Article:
Local leaders, citizens prepare for 9/11 commemoration

September 10, 2011

By Warren Kagarise

NEW — 8 a.m. Sept. 10, 2011

Issaquah residents prepared to mark 10 years since the 9/11 attacks Saturday, as local leaders utilized the anniversary to remind citizens to prepare for disasters and remain vigilant against threats.

The city, Eastside Fire & Rescue and community organizations plan to host a ceremony to commemorate the anniversary at 1 p.m. Sunday. The remembrance is scheduled to occur on the lawn at the Issaquah Community Center, 301 Rainier Blvd. S.

Issaquah Mayor Ava Frisinger is scheduled to speak at the event. The keynote speaker is Bill Lokey, a firefighter sent to New York City after 9/11 as part a special emergency services task force.

The anniversary also offered a chance for local leaders to cast a spotlight on emergency preparedness efforts.

King County Executive Dow Constantine said regional leaders acted in the decade since 9/11 to prepare for disasters.

“Over the past 10 years, in concert with our regional partners, we have worked to build a whole-community approach to disaster planning, response and recovery,” he said in a statement. “This includes collaborative regional disaster plans and joint communication strategies that we constantly test and improve.”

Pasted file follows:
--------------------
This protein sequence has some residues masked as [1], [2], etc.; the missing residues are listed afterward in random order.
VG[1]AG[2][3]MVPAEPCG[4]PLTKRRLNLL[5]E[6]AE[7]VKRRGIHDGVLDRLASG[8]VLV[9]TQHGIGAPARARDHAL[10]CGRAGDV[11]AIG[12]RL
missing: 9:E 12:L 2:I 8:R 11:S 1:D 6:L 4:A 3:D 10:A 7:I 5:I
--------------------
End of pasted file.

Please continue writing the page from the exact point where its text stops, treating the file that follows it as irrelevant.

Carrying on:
Constantine is scheduled to join Seattle Mayor Mike McGinn at Seattle Center’s Mural Amphitheatre at 9:30 a.m. Sunday to mark the anniversary.

Gov. Chris Gregoire said the attacks’ anniversary offered a reminder to serve local communities, and also to remain vigilant against possible terrorist threats.

“This weekend — as we remember the victims of the 9/11 terrorist attacks — I ask all Washingtonians to remember that feeling of responsibility we had 10 years ago when we wondered what we could do to help each other,” Gregoire said in a statement. “I urge Washingtonians to again take a strong interest in your neighbors who may need your help or special assistance. I ask you to continue to be involved in our local communities and give back to local organizations. And while we know threats still exist, I’ll repeat the advice given from our federal partners: if you see something, say something.”

U.S. Sen. Patty Murray invoked the sense of unity many Americans felt in the days after the attacks.

“Ten years ago terrorists attacked our country, our financial center, our military headquarters and our sense of security. The shocking pictures from that day are still fixed in our minds. Our collective history was changed and none of us will ever be the same,” she said in a statement. “On that day, no matter our differences, where we came from in life, the region of the country, our race, religion or political party — we were all one thing: Americans.”

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